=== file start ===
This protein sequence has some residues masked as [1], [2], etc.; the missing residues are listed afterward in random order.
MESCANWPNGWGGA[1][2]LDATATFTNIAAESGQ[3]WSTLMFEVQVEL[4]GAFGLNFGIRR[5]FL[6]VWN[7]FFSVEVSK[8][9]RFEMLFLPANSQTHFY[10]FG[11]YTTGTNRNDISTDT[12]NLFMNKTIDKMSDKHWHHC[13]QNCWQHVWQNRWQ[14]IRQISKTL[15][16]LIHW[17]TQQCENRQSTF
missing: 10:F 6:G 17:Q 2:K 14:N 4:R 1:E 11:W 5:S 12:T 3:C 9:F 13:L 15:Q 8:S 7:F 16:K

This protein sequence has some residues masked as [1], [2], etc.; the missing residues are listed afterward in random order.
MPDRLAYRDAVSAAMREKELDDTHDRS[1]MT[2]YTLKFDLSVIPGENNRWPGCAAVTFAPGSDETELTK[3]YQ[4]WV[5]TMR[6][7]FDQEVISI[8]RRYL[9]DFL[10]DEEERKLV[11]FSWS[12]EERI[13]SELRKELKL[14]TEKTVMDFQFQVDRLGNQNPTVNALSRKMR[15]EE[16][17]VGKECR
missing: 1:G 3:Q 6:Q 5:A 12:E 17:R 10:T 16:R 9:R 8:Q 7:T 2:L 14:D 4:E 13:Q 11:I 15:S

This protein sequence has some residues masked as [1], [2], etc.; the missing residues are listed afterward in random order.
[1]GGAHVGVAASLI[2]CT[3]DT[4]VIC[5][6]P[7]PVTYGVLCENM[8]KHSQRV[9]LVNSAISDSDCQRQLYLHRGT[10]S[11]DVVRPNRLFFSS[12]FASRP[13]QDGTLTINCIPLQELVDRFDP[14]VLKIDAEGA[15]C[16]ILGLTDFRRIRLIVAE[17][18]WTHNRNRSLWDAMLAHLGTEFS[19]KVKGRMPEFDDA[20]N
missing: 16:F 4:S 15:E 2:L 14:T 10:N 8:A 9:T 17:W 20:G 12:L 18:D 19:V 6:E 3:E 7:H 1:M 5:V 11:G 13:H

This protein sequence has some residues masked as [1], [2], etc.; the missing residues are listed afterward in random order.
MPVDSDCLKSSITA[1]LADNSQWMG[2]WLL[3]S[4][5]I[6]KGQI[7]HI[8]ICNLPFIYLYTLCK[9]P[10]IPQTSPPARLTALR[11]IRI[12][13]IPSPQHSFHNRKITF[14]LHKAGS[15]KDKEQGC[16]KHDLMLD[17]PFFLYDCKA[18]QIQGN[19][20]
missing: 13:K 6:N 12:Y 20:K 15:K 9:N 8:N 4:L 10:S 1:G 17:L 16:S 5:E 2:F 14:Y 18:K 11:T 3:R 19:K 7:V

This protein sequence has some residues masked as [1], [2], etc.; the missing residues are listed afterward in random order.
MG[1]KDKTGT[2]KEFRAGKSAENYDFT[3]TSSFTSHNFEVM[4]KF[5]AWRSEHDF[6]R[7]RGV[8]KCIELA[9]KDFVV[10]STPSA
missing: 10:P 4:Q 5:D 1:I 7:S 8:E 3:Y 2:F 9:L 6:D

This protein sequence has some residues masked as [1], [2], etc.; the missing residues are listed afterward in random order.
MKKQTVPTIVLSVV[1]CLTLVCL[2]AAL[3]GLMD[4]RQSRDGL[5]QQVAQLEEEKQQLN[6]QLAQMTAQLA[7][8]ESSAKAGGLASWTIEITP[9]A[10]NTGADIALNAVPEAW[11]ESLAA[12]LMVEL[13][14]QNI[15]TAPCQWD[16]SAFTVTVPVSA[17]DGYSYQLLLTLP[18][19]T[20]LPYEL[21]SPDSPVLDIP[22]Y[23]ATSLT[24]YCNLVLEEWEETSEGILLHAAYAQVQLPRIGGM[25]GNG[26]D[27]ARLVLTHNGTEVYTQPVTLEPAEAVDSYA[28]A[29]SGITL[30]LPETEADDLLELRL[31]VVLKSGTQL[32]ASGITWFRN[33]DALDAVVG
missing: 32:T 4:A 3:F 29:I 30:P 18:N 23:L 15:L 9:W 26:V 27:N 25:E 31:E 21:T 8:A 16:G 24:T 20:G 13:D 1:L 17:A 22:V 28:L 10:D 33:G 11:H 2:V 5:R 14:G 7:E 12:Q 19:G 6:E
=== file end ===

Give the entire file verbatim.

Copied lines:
This protein sequence has some residues masked as [1], [2], etc.; the missing residues are listed afterward in random order.
MESCANWPNGWGGA[1][2]LDATATFTNIAAESGQ[3]WSTLMFEVQVEL[4]GAFGLNFGIRR[5]FL[6]VWN[7]FFSVEVSK[8][9]RFEMLFLPANSQTHFY[10]FG[11]YTTGTNRNDISTDT[12]NLFMNKTIDKMSDKHWHHC[13]QNCWQHVWQNRWQ[14]IRQISKTL[15][16]LIHW[17]TQQCENRQSTF
missing: 10:F 6:G 17:Q 2:K 14:N 4:R 1:E 11:W 5:S 12:T 3:C 9:F 13:L 15:Q 8:S 7:F 16:K

This protein sequence has some residues masked as [1], [2], etc.; the missing residues are listed afterward in random order.
MPDRLAYRDAVSAAMREKELDDTHDRS[1]MT[2]YTLKFDLSVIPGENNRWPGCAAVTFAPGSDETELTK[3]YQ[4]WV[5]TMR[6][7]FDQEVISI[8]RRYL[9]DFL[10]DEEERKLV[11]FSWS[12]EERI[13]SELRKELKL[14]TEKTVMDFQFQVDRLGNQNPTVNALSRKMR[15]EE[16][17]VGKECR
missing: 1:G 3:Q 6:Q 5:A 12:E 17:R 10:T 16:R 9:R 8:Q 7:T 2:L 14:D 4:E 13:Q 11:I 15:S

This protein sequence has some residues masked as [1], [2], etc.; the missing residues are listed afterward in random order.
[1]GGAHVGVAASLI[2]CT[3]DT[4]VIC[5][6]P[7]PVTYGVLCENM[8]KHSQRV[9]LVNSAISDSDCQRQLYLHRGT[10]S[11]DVVRPNRLFFSS[12]FASRP[13]QDGTLTINCIPLQELVDRFDP[14]VLKIDAEGA[15]C[16]ILGLTDFRRIRLIVAE[17][18]WTHNRNRSLWDAMLAHLGTEFS[19]KVKGRMPEFDDA[20]N
missing: 16:F 4:S 15:E 2:L 14:T 10:N 8:A 9:T 17:W 20:G 12:L 18:D 19:V 6:E 3:E 7:H 1:M 5:V 11:G 13:H

This protein sequence has some residues masked as [1], [2], etc.; the missing residues are listed afterward in random order.
MPVDSDCLKSSITA[1]LADNSQWMG[2]WLL[3]S[4][5]I[6]KGQI[7]HI[8]ICNLPFIYLYTLCK[9]P[10]IPQTSPPARLTALR[11]IRI[12][13]IPSPQHSFHNRKITF[14]LHKAGS[15]KDKEQGC[16]KHDLMLD[17]PFFLYDCKA[18]QIQGN[19][20]
missing: 13:K 6:N 12:Y 20:K 15:K 9:N 8:N 4:L 10:S 1:G 17:L 16:S 5:E 2:F 14:Y 18:K 11:T 3:R 19:K 7:V

This protein sequence has some residues masked as [1], [2], etc.; the missing residues are listed afterward in random order.
MG[1]KDKTGT[2]KEFRAGKSAENYDFT[3]TSSFTSHNFEVM[4]KF[5]AWRSEHDF[6]R[7]RGV[8]KCIELA[9]KDFVV[10]STPSA
missing: 10:P 4:Q 5:D 1:I 7:S 8:E 3:Y 2:F 9:L 6:D

This protein sequence has some residues masked as [1], [2], etc.; the missing residues are listed afterward in random order.
MKKQTVPTIVLSVV[1]CLTLVCL[2]AAL[3]GLMD[4]RQSRDGL[5]QQVAQLEEEKQQLN[6]QLAQMTAQLA[7][8]ESSAKAGGLASWTIEITP[9]A[10]NTGADIALNAVPEAW[11]ESLAA[12]LMVEL[13][14]QNI[15]TAPCQWD[16]SAFTVTVPVSA[17]DGYSYQLLLTLP[18][19]T[20]LPYEL[21]SPDSPVLDIP[22]Y[23]ATSLT[24]YCNLVLEEWEETSEGILLHAAYAQVQLPRIGGM[25]GNG[26]D[27]ARLVLTHNGTEVYTQPVTLEPAEAVDSYA[28]A[29]SGITL[30]LPETEADDLLELRL[31]VVLKSGTQL[32]ASGITWFRN[33]DALDAVVG
missing: 32:T 4:A 3:F 29:I 30:P 18:N 23:L 15:L 9:W 26:V 27:N 25:E 31:E 21:T 8:A 16:G 24:T 20:G 13:D 1:L 17:A 22:V 28:L 10:D 33:G 11:H 2:V 5:R 14:G 7:E 12:Q 19:G 6:E